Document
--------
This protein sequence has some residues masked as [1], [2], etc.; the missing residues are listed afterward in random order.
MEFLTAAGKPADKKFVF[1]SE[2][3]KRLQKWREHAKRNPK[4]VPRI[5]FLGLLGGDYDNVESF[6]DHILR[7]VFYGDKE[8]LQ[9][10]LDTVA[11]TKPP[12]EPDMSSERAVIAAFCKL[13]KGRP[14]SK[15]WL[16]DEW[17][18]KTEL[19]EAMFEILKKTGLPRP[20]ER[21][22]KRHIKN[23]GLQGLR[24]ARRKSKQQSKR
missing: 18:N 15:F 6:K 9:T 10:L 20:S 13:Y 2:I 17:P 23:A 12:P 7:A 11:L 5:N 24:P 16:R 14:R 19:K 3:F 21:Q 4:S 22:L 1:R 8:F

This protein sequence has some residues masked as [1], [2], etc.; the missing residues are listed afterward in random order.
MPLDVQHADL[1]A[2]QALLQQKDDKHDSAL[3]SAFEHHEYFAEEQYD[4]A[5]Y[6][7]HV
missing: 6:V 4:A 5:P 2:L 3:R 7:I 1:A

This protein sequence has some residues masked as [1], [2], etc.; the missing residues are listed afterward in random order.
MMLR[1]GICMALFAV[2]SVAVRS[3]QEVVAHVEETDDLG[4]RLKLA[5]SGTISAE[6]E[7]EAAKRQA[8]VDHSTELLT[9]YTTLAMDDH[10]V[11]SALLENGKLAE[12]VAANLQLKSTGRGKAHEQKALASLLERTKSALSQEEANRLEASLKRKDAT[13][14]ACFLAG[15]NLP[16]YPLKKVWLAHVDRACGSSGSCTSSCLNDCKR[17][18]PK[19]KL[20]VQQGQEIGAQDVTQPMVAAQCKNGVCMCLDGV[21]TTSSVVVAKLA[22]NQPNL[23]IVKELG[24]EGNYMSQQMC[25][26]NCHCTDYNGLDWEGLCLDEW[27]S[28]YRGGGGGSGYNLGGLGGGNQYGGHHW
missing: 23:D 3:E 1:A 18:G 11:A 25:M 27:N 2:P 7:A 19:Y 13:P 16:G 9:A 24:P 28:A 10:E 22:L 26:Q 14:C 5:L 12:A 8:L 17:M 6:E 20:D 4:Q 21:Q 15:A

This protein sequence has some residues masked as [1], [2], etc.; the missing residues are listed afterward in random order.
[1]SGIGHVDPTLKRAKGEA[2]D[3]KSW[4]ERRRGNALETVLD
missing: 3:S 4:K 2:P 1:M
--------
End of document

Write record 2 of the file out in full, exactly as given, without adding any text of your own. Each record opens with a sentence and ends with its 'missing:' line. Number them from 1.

This protein sequence has some residues masked as [1], [2], etc.; the missing residues are listed afterward in random order.
MPLDVQHADL[1]A[2]QALLQQKDDKHDSAL[3]SAFEHHEYFAEEQYD[4]A[5]Y[6][7]HV
missing: 6:V 4:A 5:P 2:L 3:R 7:I 1:A